"We have a shortfall of around 200 million US dollars (167 million euros) as of today," said Said Djinnit, the commissioner of the AU Peace and Security Council under whose auspices the Darfur mission, known as AMIS, falls.
"It is a source of concern," he told reporters at a news conference at AU headquarters in Addis Ababa. "Our partners should realize we have a financial gap."
Djinnit's comments came as the first group of additional AU troops -- a 680-strong Nigerian batallion -- prepares to deploy to Darfur on Saturday to reinforce the some 3,200 men already on the ground.
The dispatch of the new troops marks the start of the expansion of the mission which was approved by the African Union in March and foresees the the force growing to 7,700 by the end of September.
The cash-strapped pan-African body has said it needs 460 million dollars (365 million euros) to pay for the expanded mission and in May international donors, including NATO and the European Union, pledged nearly 300 million dollars to meet that goal.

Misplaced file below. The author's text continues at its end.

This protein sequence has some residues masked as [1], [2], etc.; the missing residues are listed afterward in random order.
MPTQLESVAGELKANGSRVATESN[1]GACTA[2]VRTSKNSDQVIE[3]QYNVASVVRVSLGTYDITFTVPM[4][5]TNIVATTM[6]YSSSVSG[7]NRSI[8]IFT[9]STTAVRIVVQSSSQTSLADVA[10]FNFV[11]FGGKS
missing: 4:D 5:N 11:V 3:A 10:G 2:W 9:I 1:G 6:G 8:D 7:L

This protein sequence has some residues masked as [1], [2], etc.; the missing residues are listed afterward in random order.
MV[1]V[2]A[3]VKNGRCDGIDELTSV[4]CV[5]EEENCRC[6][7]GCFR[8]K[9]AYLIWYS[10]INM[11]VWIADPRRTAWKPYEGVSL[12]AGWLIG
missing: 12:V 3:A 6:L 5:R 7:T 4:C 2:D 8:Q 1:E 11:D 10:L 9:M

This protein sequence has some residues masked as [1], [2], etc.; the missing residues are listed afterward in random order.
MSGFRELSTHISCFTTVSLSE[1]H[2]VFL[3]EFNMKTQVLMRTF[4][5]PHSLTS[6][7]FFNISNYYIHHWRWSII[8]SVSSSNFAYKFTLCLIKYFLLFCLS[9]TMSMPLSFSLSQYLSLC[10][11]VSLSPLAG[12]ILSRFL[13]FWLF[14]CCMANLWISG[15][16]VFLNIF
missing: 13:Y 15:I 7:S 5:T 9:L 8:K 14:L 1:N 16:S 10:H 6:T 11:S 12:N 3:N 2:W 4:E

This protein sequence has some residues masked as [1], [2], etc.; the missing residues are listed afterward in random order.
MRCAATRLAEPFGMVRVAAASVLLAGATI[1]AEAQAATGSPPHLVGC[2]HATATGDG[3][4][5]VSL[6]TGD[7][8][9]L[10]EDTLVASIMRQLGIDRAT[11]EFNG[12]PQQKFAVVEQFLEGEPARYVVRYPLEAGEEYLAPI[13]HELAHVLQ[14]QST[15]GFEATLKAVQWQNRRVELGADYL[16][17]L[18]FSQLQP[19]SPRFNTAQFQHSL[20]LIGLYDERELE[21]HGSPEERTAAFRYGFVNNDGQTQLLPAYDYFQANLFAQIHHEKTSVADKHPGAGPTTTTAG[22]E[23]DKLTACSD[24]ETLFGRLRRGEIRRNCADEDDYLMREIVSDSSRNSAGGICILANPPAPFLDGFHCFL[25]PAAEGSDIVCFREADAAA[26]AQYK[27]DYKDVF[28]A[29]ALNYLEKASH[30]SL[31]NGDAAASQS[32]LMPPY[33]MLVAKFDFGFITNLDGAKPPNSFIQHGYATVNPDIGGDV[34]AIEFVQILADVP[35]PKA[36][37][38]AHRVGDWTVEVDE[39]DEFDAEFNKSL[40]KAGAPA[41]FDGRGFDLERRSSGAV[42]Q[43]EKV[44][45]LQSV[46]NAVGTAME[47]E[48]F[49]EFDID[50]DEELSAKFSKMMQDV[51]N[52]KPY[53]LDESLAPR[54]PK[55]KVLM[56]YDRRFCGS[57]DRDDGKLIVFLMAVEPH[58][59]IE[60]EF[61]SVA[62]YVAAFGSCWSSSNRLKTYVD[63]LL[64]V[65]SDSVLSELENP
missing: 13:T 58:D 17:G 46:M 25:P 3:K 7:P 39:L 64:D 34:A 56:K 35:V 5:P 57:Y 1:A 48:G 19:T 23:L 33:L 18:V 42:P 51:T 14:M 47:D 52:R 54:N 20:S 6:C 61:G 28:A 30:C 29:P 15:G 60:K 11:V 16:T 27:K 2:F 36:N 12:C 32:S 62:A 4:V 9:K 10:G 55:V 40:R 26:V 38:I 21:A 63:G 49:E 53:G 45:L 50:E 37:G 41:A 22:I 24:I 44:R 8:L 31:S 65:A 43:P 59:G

Djiniit said the African Union was hopeful that a new contribution by Canada, the largest single contributor at the May donors conference, and an EU peace fund of some 250 million euros (300 million dollars) would help make up the current deficit and stressed that the expansion should go ahead as planned.
"By the end of September, we will have all the troops on the ground," he said.
The international community has for some time been urging the African Union to take a more active and expansive role in Darfur where more than two years of war have killed between 180,000 and 300,000 people.
The conflict began in February 2003 pitting the Arab-led regime in Khartoum and pro-government militias against largely black African rebel groups and in addition to the deaths has left 2.4 million people homeless.
The AU mission is monitoring a shaky April 2004 ceasefire between Khartoum, government-backed militias and the two Darfur rebel groups, the Sudan Liberation Movement (SLM) and the Justice and Equality Movement (JEM).
Earlier this week, Khartoum and the rebels reached framework peace deal at AU-mediated talks in Nigeria in which Khartoum agreed to guarantee traditional tribal ownership rights over land in Darfur and grant the region autonomy under a reformed federal constitution.
The declaration of principles is to form the basis for future political dialogue.